“If I had an hour to solve a problem and my life depended on the solution, I would spend the first 55 minutes determining the proper question to ask… for once I know the proper question, I could solve the problem in less than five minutes.” Albert Einstein
Last week a potential new client asked me to help them develop a process to get a group of disparate stakeholders to produce and sign off on a shared strategy document. They knew the output they wanted, just not how to get there given the personalities and logistics involved.
But by framing the problem in this way, they were guaranteeing up front that they’d get really ordinary results. They didn’t need a strategy document. They needed a way to get the disparate stakeholders to form a cohesive team that would actively collaborate to develop and implement a strategy. And they needed one that would support each other throughout the inevitably messy process when things didn’t go to plan. The strategy document was just an artefact — an output. And without the team being willing to work together for the long-haul, it would end up as a fancy door stop instead of a living document that would direct them in bringing about the changes they were committing to make happen.
I see this all the time. And it’s such a waste.
The quality of the question you ask — or the way you frame the problem you’re trying to solve — determines the context, meaning and significance of the project.
It also determines the scope of what you’re tackling, the engagement of whoever you’re working with to make it happen, and the value of the outcome you create. So it’s just a little bit important. And worth spending some time on. Often days or weeks rather than hours. After all, design thinking is about problem finding more than problem solving, and problem framing is a crucial part of the discovery process.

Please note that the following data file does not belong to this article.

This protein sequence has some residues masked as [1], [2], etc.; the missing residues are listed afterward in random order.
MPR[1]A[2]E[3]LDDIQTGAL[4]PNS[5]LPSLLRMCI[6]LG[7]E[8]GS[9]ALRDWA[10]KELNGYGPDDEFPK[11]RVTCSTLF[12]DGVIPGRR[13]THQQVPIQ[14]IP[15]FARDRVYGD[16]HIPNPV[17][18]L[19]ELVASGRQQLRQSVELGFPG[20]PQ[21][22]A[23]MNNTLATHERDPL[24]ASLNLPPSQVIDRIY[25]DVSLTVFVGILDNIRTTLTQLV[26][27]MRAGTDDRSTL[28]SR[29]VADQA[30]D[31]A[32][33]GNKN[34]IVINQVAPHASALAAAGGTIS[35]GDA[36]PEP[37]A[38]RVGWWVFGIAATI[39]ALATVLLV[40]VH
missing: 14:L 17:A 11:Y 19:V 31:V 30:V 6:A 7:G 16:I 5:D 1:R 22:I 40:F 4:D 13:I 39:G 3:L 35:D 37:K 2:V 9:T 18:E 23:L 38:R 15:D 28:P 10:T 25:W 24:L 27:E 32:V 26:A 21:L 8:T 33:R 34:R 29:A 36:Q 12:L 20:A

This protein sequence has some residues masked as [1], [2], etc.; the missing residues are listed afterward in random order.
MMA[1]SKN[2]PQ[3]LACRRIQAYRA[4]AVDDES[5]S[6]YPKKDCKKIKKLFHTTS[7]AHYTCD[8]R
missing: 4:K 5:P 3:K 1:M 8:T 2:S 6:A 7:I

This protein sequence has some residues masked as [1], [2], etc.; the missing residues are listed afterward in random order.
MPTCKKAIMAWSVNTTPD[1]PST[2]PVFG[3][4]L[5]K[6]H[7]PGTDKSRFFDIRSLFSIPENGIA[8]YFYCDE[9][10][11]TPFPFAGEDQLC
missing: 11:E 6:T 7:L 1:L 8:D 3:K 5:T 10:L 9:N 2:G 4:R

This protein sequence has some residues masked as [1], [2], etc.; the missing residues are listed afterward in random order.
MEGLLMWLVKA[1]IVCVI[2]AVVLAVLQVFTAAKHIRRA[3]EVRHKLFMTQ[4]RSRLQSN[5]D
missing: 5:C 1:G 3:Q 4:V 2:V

Design thinking is about problem finding more than problem solving, and problem framing is a crucial part of the discovery process.
A pile of reasons. Usually because we’ve analysed the situation and we think we know what we want — to get rid of whatever the presenting pain point or symptom is. And because it’s hard — probably the most challenging part of any design thinking process — and we aren’t used to or trained to do it. It is consistently the chunk that people struggle with the most in the design thinking courses I teach, so I’ve spent years practicing with different ways of making it clearer and easier to grasp. (Agile essentially leaves it out entirely, takes the brief as assumed, and focuses on the process of creating the solution.) One of the things that makes it particularly hard is that a well-framed problem should include an insight (a new piece of information that will make us see the situation differently), and those too are hard to come by.
But most of all we don’t spend the time on it that it needs because we just want to get stuck into the solving bit.
But most of all we don’t spend the time on it that it needs because we just want to get stuck into the solving bit. After all, that’s where we think our value lies. But the right answer to the wrong question is worth bugger all.
So given that problem framing is more of an art than a science and that it relies as much on intuition as it does on logic, I offer from experience a few key steps to making yours better.
- Focus on what you want to create (your ideal outcome), not the problem you’re getting rid of. In this case, you don’t want to overcome people’s self-interested squabbling, you want to create a high-performing team.